Conventional and Unconventional Mechanisms for Capping Viral mRNA

Nat Rev Microbiol. 2011 Dec 5;10(1):51-65. doi: 10.1038/nrmicro2675.


In the eukaryotic cell, capping of mRNA 5' ends is an essential structural modification that allows efficient mRNA translation, directs pre-mRNA splicing and mRNA export from the nucleus, limits mRNA degradation by cellular 5'-3' exonucleases and allows recognition of foreign RNAs (including viral transcripts) as 'non-self'. However, viruses have evolved mechanisms to protect their RNA 5' ends with either a covalently attached peptide or a cap moiety (7-methyl-Gppp, in which p is a phosphate group) that is indistinguishable from cellular mRNA cap structures. Viral RNA caps can be stolen from cellular mRNAs or synthesized using either a host- or virus-encoded capping apparatus, and these capping assemblies exhibit a wide diversity in organization, structure and mechanism. Here, we review the strategies used by viruses of eukaryotic cells to produce functional mRNA 5'-caps and escape innate immunity.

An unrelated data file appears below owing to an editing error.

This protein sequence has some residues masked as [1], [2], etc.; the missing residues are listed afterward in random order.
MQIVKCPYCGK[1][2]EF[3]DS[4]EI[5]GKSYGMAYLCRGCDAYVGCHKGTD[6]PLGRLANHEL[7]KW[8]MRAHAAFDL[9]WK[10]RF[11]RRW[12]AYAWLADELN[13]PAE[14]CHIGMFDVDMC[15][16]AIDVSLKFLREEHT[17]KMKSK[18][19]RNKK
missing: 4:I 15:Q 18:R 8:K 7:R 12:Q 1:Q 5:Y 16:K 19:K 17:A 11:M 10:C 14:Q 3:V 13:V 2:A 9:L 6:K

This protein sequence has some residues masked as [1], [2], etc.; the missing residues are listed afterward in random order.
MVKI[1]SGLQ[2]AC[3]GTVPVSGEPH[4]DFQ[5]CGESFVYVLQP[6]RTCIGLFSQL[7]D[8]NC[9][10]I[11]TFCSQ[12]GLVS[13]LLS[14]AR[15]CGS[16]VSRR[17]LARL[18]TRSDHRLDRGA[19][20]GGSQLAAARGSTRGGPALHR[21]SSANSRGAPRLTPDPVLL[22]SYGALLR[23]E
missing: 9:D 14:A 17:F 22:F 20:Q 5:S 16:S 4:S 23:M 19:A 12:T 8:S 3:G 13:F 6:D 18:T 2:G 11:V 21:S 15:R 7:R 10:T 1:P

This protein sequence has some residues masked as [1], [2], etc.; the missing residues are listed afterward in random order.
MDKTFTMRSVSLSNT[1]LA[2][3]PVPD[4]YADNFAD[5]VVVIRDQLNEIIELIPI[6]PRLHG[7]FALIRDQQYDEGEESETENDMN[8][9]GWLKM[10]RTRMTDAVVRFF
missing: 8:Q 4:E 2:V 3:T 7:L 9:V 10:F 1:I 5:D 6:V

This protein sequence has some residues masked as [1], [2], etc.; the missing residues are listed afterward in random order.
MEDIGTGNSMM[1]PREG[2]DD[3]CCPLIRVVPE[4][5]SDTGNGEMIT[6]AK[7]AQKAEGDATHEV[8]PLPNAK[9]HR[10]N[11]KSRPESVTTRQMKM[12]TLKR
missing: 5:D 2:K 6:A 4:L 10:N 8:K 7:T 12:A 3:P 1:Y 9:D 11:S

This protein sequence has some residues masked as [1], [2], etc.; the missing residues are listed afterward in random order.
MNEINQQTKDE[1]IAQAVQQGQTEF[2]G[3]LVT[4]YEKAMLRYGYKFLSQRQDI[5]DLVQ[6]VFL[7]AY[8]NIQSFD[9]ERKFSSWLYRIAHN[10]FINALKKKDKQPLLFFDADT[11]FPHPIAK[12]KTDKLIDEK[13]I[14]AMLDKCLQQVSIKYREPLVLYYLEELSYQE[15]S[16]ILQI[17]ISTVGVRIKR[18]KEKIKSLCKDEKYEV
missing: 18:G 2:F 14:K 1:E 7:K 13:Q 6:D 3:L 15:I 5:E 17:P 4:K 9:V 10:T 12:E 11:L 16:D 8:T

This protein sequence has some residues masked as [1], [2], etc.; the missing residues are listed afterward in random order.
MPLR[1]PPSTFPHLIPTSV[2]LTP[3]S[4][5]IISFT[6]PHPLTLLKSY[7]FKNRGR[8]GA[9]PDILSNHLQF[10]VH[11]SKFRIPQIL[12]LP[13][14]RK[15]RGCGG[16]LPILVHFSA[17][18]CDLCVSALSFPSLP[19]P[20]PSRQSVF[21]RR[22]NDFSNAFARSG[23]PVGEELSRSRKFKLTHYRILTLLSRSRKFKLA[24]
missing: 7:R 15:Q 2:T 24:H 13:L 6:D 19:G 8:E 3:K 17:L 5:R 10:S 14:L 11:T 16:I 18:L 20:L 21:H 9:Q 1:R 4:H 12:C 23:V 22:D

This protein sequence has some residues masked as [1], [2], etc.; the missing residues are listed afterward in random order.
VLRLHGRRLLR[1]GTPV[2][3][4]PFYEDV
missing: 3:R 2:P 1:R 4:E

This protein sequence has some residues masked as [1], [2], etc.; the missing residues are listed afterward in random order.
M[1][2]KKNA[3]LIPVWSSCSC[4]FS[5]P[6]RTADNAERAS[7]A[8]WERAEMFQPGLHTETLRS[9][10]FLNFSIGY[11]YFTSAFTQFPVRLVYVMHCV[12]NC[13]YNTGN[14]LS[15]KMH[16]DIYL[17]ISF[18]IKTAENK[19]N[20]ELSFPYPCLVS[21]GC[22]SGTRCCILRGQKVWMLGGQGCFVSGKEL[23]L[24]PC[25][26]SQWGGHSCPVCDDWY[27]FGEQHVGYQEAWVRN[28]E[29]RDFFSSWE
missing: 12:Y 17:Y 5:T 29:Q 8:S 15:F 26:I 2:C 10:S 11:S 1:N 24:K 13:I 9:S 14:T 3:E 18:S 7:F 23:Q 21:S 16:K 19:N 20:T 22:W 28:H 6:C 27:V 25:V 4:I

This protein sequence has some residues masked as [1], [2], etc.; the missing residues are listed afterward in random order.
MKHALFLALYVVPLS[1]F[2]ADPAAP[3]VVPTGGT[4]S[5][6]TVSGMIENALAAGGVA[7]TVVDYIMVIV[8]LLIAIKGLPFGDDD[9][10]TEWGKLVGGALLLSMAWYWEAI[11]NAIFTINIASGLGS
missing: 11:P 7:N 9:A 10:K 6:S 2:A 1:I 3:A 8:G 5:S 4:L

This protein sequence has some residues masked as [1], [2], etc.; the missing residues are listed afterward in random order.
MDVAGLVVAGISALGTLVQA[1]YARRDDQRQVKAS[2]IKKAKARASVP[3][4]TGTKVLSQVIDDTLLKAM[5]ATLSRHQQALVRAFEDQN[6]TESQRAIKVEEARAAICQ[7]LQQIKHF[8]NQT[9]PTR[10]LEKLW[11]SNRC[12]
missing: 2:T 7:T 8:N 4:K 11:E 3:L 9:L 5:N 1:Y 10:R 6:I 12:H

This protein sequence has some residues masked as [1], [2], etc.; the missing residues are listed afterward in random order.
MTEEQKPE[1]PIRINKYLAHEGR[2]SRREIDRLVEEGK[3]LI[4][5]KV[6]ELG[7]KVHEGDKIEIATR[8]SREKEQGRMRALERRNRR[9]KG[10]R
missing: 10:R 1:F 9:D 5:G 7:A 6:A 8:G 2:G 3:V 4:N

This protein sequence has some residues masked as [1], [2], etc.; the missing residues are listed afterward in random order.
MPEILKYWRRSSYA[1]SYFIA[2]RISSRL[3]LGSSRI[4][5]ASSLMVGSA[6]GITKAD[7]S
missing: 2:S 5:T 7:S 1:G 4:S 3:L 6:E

Publication types

  • Research Support, Non-U.S. Gov't
  • Review

MeSH terms

  • Guanine / analogs & derivatives
  • Guanine / metabolism
  • Metabolic Networks and Pathways
  • Models, Biological
  • Models, Molecular
  • RNA Caps / metabolism*
  • RNA, Viral / metabolism*
  • Viral Proteins / metabolism


  • RNA Caps
  • RNA, Viral
  • Viral Proteins
  • Guanine
  • 7-methylguanine